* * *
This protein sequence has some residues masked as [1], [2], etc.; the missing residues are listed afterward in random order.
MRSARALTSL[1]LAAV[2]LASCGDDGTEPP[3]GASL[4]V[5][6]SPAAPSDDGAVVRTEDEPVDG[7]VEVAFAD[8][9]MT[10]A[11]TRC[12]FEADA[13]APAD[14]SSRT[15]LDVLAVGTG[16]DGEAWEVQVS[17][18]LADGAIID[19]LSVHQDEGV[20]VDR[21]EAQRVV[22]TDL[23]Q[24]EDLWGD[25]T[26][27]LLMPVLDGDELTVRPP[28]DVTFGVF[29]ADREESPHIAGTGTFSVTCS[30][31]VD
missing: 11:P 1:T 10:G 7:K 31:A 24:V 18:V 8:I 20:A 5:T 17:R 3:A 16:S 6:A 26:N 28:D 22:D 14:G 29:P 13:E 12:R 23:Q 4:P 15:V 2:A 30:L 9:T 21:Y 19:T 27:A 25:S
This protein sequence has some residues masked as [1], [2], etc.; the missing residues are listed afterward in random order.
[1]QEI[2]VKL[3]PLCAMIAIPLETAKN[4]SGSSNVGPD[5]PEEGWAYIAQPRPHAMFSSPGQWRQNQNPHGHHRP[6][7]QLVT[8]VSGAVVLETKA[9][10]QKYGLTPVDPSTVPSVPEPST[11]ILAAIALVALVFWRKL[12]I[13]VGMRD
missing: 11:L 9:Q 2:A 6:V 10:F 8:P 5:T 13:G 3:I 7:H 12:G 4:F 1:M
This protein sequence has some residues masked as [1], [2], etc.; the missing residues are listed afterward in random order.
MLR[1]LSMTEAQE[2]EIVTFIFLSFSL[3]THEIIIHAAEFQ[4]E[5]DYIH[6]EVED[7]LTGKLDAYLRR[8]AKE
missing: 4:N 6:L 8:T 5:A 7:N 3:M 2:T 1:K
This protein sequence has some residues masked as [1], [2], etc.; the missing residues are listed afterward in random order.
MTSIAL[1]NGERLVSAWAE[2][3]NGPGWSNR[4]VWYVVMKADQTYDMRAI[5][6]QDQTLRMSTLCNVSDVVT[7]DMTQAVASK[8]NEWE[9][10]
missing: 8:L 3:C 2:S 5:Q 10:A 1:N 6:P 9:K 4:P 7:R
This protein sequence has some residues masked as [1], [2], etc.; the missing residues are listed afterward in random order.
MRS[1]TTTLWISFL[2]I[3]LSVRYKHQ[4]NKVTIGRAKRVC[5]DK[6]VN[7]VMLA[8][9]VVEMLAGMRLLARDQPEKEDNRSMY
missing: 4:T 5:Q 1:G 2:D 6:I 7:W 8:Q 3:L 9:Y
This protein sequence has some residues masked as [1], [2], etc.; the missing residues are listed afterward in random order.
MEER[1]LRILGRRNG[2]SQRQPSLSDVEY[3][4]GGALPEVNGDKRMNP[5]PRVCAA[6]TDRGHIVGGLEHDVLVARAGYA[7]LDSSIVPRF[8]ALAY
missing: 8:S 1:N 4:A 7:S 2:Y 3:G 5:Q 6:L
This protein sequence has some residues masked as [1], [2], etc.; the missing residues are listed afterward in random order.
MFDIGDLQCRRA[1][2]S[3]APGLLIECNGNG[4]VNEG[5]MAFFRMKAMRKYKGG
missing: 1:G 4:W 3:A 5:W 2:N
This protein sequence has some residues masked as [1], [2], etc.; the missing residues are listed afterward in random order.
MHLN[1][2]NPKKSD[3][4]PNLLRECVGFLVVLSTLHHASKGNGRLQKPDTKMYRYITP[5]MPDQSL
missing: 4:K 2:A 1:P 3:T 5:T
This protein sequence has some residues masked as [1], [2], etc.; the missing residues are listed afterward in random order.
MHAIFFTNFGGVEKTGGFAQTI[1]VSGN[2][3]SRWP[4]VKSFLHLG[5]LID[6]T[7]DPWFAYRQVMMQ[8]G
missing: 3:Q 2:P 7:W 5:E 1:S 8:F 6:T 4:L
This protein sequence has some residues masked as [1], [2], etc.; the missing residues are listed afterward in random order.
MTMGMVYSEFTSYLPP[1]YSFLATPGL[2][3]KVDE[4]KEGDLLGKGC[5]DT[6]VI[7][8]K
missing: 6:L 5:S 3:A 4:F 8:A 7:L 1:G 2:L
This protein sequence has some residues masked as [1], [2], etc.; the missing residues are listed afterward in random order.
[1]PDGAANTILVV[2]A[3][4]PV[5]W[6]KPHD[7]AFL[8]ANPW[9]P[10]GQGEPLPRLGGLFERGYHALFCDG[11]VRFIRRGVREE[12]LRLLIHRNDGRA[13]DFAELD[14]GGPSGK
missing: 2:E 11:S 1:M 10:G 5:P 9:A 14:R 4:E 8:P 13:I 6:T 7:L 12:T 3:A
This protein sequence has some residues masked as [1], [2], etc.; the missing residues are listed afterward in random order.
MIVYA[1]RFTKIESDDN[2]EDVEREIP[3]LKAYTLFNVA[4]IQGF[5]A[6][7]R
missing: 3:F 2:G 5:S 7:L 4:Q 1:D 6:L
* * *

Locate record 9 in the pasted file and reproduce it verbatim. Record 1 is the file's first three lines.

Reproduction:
This protein sequence has some residues masked as [1], [2], etc.; the missing residues are listed afterward in random order.
MHAIFFTNFGGVEKTGGFAQTI[1]VSGN[2][3]SRWP[4]VKSFLHLG[5]LID[6]T[7]DPWFAYRQVMMQ[8]G
missing: 3:Q 2:P 7:W 5:E 1:S 8:F 6:T 4:L